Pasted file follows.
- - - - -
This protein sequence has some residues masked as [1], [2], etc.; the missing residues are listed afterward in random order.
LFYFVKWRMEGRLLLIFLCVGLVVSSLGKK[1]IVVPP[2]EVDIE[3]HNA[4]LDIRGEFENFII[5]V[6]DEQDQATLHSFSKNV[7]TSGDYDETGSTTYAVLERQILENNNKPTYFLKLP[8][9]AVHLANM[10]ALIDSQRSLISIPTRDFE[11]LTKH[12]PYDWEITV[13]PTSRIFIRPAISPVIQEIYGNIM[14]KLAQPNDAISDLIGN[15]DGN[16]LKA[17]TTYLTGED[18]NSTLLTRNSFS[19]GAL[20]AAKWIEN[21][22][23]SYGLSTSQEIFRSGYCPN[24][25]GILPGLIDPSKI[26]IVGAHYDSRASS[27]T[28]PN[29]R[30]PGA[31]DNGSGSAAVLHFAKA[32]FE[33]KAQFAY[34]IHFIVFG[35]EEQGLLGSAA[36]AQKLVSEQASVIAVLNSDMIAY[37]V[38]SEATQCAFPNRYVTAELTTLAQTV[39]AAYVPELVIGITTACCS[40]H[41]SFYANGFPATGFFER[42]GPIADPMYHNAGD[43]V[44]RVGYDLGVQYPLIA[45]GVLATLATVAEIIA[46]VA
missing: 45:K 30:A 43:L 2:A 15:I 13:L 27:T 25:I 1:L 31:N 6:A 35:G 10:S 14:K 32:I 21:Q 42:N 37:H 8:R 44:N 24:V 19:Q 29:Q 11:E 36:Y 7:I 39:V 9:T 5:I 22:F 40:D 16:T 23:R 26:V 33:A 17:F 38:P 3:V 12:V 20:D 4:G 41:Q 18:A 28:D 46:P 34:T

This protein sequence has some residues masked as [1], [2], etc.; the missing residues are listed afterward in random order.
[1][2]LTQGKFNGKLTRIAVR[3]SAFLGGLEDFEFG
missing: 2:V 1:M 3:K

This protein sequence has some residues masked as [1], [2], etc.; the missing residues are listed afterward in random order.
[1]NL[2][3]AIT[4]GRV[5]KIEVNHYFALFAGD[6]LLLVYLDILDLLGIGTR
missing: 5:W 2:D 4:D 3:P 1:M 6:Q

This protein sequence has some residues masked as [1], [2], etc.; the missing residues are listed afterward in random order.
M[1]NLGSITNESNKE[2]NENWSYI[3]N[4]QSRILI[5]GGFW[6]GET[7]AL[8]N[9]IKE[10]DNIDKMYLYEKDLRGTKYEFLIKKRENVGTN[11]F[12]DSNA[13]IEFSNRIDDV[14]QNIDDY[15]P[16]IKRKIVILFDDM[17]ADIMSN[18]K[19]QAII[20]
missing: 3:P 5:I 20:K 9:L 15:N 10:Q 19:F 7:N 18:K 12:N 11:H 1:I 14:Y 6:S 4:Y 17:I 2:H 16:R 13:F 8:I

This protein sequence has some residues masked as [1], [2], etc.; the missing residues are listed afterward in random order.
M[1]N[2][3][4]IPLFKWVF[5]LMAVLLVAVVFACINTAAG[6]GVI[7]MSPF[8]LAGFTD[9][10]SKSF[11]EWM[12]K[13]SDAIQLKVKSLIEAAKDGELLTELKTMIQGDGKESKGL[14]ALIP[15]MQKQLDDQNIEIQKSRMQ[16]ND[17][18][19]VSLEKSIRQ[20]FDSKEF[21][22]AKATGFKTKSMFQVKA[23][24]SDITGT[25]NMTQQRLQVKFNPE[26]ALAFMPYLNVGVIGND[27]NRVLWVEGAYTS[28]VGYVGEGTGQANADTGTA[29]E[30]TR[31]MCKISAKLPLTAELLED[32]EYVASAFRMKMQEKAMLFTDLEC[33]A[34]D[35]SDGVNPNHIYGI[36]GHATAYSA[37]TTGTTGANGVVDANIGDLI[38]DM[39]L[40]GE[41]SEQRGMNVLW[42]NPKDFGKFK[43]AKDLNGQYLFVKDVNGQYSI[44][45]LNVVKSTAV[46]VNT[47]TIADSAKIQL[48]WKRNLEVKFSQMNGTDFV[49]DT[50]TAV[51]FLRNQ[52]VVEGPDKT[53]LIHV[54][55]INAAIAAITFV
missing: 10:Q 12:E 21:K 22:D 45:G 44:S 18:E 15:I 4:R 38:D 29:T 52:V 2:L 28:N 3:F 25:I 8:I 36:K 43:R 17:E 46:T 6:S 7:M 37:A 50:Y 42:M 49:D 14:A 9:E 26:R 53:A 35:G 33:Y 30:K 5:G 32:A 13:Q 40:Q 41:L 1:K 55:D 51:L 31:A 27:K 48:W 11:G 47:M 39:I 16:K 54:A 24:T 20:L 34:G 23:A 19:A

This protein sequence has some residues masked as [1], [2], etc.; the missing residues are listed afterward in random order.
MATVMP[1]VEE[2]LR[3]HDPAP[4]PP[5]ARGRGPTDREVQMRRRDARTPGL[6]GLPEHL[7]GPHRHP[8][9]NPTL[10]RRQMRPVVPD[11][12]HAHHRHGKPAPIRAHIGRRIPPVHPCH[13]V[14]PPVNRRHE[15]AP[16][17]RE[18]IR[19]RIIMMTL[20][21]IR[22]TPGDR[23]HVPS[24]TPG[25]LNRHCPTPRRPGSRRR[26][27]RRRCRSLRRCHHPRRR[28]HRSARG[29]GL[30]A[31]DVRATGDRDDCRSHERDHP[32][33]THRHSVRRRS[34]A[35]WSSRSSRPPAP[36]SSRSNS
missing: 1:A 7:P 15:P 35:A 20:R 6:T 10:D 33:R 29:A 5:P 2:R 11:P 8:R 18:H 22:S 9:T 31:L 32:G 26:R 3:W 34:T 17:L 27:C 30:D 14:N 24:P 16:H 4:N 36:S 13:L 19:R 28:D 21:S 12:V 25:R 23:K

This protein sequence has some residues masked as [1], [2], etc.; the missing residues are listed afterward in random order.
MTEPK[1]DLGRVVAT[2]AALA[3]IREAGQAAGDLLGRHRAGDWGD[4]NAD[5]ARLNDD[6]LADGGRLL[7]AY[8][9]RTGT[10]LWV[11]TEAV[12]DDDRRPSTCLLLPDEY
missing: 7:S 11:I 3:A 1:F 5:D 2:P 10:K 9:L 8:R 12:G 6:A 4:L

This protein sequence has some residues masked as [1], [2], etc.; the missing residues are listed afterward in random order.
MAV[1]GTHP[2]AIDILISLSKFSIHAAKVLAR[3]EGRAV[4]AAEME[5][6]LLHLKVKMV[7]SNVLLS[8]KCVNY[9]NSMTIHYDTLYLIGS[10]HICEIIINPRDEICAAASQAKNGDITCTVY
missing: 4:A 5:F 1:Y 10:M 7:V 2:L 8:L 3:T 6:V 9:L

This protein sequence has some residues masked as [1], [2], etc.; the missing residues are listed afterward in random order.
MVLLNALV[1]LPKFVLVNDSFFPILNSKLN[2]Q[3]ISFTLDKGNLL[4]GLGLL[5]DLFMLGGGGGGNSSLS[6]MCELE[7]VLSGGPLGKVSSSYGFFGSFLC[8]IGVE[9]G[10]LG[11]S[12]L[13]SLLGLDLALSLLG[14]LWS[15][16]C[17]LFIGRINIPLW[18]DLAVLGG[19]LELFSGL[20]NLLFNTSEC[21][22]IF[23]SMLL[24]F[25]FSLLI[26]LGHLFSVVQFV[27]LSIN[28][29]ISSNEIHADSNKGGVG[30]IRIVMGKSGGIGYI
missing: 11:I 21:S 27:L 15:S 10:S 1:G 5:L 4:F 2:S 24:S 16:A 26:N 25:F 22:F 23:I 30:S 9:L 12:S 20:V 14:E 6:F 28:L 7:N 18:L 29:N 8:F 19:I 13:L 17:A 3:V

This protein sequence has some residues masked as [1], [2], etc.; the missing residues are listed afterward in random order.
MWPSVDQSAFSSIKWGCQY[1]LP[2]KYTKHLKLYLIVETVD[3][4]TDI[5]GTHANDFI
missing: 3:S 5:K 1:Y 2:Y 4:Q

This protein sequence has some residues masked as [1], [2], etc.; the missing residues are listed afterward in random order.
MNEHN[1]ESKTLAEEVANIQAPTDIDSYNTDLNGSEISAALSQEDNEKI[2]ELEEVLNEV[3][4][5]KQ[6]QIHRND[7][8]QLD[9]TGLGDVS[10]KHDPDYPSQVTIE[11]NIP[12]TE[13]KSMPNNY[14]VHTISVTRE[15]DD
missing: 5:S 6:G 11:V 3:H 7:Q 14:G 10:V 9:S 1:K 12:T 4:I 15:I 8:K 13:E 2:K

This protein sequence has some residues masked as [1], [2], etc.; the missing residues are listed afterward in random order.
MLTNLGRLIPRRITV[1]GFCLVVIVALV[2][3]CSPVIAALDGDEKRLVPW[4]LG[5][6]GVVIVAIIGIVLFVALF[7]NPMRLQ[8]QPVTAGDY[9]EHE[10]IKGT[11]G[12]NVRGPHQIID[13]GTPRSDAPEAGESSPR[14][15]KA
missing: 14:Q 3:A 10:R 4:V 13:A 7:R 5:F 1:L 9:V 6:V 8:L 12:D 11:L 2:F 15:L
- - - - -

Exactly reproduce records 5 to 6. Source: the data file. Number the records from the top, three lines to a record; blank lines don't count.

This protein sequence has some residues masked as [1], [2], etc.; the missing residues are listed afterward in random order.
M[1]N[2][3][4]IPLFKWVF[5]LMAVLLVAVVFACINTAAG[6]GVI[7]MSPF[8]LAGFTD[9][10]SKSF[11]EWM[12]K[13]SDAIQLKVKSLIEAAKDGELLTELKTMIQGDGKESKGL[14]ALIP[15]MQKQLDDQNIEIQKSRMQ[16]ND[17][18][19]VSLEKSIRQ[20]FDSKEF[21][22]AKATGFKTKSMFQVKA[23][24]SDITGT[25]NMTQQRLQVKFNPE[26]ALAFMPYLNVGVIGND[27]NRVLWVEGAYTS[28]VGYVGEGTGQANADTGTA[29]E[30]TR[31]MCKISAKLPLTAELLED[32]EYVASAFRMKMQEKAMLFTDLEC[33]A[34]D[35]SDGVNPNHIYGI[36]GHATAYSA[37]TTGTTGANGVVDANIGDLI[38]DM[39]L[40]GE[41]SEQRGMNVLW[42]NPKDFGKFK[43]AKDLNGQYLFVKDVNGQYSI[44][45]LNVVKSTAV[46]VNT[47]TIADSAKIQL[48]WKRNLEVKFSQMNGTDFV[49]DT[50]TAV[51]FLRNQ[52]VVEGPDKT[53]LIHV[54][55]INAAIAAITFV
missing: 10:Q 12:E 21:K 22:D 45:G 44:S 18:E 15:I 4:R 38:D 29:T 52:V 2:L 28:N 3:F 25:I 8:I 36:K 43:R 17:E 46:T 6:S 7:M 37:A 50:Y 42:M 49:D 14:A 9:E 26:R 53:A 35:G 33:Y 30:K 5:G 32:A 13:Q 40:Q 41:L 1:K 55:D 51:L 31:A 27:K 48:W 11:G 47:M 39:I 16:K 54:A 24:T 20:L 34:G 23:A 19:A

This protein sequence has some residues masked as [1], [2], etc.; the missing residues are listed afterward in random order.
MATVMP[1]VEE[2]LR[3]HDPAP[4]PP[5]ARGRGPTDREVQMRRRDARTPGL[6]GLPEHL[7]GPHRHP[8][9]NPTL[10]RRQMRPVVPD[11][12]HAHHRHGKPAPIRAHIGRRIPPVHPCH[13]V[14]PPVNRRHE[15]AP[16][17]RE[18]IR[19]RIIMMTL[20][21]IR[22]TPGDR[23]HVPS[24]TPG[25]LNRHCPTPRRPGSRRR[26][27]RRRCRSLRRCHHPRRR[28]HRSARG[29]GL[30]A[31]DVRATGDRDDCRSHERDHP[32][33]THRHSVRRRS[34]A[35]WSSRSSRPPAP[36]SSRSNS
missing: 1:A 7:P 15:P 35:A 20:R 6:T 10:D 33:R 29:A 5:P 2:R 11:P 8:R 18:H 22:S 9:T 31:L 32:G 26:R 3:W 34:T 17:L 27:C 30:D 14:N 24:P 16:H 4:N 36:S 13:L 19:R 28:D 21:S 12:V 25:R 23:K